Wizards Clarifies One D&D Third Party Support

After a long stretch of rumors and hearsay, Wizards of the Coast have issued an official statement regarding concerns around One D&D third party support.

Published: November 22, 2022 2:31 PM /


Artwork of dragons and adventurers from D&D Fizban's Treasury of Dragons

Wizards of the Coast have released new information regarding One D&D. The tabletop studio has been hard at work developing the next edition of Dungeons & Dragons, making changes to some of the game's systems, getting playtest feedback, and experimenting to see what sticks. But rumors have circulated regarding what One D&D third-party support will be, raising concerns for multiple companies and creators that make material for the world's most popular TTRPG. Some of those concerns have been alleviated thanks to an official statement by Wizards on the matter.

One D&D third-party support statement

First, some context. The concerns around One D&D third-party support began when a series of unconfirmed leaks suggested that Wizards of the Coast would not provide an Open Game License (OGL) and System Reference Document (SRD) for the newest edition of D&D. For those not aware, an OGL acts as a public copyright license, where third party studios can publish and sell material for that system. Furthermore, the System Reference Document outlines what rules and game mechanics can be used or adjusted when creating this third-party material.

This is important since no OGL or SRD means that any One D&D third-party support can not happen. For reference, the highly contentious Dungeons & Dragons Fourth Edition used a more restrictive game license, which meant that all material developed for that version of the game had to be made in-house by Wizards of the Coast. Because of this, there is almost no third-party support for that edition. In comparison, D&D 5e does have an OGL, allowing for many different creatives to bring their own twist to the game's fundamental core. This can be seen in the Bloodborne-inspired Steinhardt's Guide To The Eldritch Hunt, Free League adapting Lord of the Rings to the 5e framework, as well as entire independent studios like Hitpoint Press providing adventure modules, maps, and accessories.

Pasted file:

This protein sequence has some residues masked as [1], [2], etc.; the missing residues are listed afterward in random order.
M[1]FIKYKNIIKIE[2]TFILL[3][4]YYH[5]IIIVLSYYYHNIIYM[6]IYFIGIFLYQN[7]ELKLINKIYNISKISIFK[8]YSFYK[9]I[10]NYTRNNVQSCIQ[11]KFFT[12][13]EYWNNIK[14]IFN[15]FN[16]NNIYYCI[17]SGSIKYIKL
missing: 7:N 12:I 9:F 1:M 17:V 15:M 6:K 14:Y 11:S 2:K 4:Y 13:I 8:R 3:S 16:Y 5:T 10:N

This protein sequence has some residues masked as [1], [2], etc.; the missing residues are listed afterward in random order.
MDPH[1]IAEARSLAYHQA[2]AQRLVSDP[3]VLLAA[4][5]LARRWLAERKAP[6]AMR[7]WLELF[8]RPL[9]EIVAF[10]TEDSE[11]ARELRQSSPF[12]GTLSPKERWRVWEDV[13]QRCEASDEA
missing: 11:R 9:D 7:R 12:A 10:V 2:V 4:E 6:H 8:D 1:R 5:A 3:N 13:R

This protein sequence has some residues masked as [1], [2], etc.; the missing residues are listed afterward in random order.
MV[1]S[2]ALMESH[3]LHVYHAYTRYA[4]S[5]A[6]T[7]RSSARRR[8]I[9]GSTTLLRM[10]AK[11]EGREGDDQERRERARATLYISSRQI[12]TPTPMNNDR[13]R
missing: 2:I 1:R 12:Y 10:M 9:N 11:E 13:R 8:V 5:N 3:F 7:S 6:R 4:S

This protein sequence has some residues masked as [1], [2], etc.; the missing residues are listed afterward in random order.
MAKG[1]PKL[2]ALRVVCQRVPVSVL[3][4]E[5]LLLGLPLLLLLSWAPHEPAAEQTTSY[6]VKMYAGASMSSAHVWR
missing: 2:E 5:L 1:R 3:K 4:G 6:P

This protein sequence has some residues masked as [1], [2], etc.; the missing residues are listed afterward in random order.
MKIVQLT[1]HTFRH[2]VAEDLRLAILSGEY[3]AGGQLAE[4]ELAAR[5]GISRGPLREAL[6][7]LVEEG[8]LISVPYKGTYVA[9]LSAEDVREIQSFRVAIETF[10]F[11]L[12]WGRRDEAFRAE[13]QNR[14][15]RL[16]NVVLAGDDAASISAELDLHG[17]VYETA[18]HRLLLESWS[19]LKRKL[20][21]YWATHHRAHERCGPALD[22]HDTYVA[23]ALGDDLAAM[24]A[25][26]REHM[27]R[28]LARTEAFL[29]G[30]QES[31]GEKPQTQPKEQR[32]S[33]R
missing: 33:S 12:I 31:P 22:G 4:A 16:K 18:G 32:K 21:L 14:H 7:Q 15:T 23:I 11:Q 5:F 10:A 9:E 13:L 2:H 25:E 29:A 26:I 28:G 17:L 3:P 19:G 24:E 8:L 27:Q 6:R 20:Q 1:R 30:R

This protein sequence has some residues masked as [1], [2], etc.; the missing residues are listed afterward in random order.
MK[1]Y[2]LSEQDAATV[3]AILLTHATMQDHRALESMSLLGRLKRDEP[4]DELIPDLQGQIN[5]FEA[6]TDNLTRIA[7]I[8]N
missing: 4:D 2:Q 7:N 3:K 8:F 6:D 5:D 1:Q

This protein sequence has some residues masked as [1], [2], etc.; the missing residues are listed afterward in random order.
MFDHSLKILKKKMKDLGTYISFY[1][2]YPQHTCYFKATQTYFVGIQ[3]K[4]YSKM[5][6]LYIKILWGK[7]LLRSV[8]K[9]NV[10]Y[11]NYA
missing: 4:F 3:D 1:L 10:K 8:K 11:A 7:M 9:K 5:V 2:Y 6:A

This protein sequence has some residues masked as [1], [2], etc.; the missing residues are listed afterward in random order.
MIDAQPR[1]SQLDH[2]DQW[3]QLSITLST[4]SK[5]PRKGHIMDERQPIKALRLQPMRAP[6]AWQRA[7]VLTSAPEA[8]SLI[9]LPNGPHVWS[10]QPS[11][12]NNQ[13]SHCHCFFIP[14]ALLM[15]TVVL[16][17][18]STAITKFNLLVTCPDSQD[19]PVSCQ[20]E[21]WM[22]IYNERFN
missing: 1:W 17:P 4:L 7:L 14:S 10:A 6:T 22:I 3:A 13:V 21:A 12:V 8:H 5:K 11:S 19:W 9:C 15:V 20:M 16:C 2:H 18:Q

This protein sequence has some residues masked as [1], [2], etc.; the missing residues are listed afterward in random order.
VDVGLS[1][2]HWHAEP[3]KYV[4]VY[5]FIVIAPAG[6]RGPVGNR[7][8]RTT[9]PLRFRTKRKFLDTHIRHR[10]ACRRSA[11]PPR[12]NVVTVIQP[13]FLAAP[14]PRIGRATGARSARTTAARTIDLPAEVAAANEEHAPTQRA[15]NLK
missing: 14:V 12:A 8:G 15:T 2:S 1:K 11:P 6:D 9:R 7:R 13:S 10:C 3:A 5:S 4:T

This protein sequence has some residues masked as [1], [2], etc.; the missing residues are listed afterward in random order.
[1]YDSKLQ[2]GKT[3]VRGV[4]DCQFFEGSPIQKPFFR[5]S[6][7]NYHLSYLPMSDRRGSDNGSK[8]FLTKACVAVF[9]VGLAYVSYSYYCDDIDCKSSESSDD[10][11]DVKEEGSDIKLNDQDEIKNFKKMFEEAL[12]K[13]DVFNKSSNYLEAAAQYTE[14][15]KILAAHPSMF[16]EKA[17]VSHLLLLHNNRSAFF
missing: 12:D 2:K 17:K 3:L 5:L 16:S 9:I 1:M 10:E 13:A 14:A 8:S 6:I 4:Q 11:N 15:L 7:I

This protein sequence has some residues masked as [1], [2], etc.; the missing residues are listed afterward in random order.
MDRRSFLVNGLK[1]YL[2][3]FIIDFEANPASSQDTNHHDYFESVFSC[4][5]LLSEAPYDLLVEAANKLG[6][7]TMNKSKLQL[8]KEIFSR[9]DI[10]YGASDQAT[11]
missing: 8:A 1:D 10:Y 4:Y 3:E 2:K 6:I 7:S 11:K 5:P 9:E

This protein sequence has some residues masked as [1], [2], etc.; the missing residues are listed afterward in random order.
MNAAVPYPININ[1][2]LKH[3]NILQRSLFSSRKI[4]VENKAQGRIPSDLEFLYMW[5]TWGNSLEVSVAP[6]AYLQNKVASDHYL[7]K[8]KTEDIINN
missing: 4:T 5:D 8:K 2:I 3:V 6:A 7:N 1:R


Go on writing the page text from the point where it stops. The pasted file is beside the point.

This led to speculation that One D&D third-party support would be dropped in favor of promoting material through DM's Guild. This is Wizards' official digital marketplace where creators can make official D&D supplements and material, but the studio receives a 50% cut in exchange.

According to comicbook.com, Wizards have issued an official statement on these concerns. The statement reads as follows:

We will continue to support the thousands of creators making third-party D&D content with the release of One D&D in 2024. While it is certain our Open Game License (OGL) will continue to evolve, just as it has  since its inception, we're too early in the development of One D&D to give more specifics on the OGL or System Reference Document (SRD) at this time.

This official statement does provide some context as to Wizards' current state with One D&D third-party support. This new edition of the game isn't set to release until 2024. That is two years away. The material released so far has been early playtest material. Things are still early with One D&D. In addition, Wizards clearly recognizes the importance of third-party support when it comes to the popularity of their games, as for how their OGL will change going forward, only time will tell.

Have a tip, or want to point out something we missed? Leave a Comment or e-mail us at tips@techraptor.net

a candid selfie of the staff writer, husky build, blond hair, caucasian.
| Staff Writer

Ever since he was small, Tyler Chancey has had a deep, abiding love for video games and a tendency to think and overanalyze everything he enjoyed. This… More about Tyler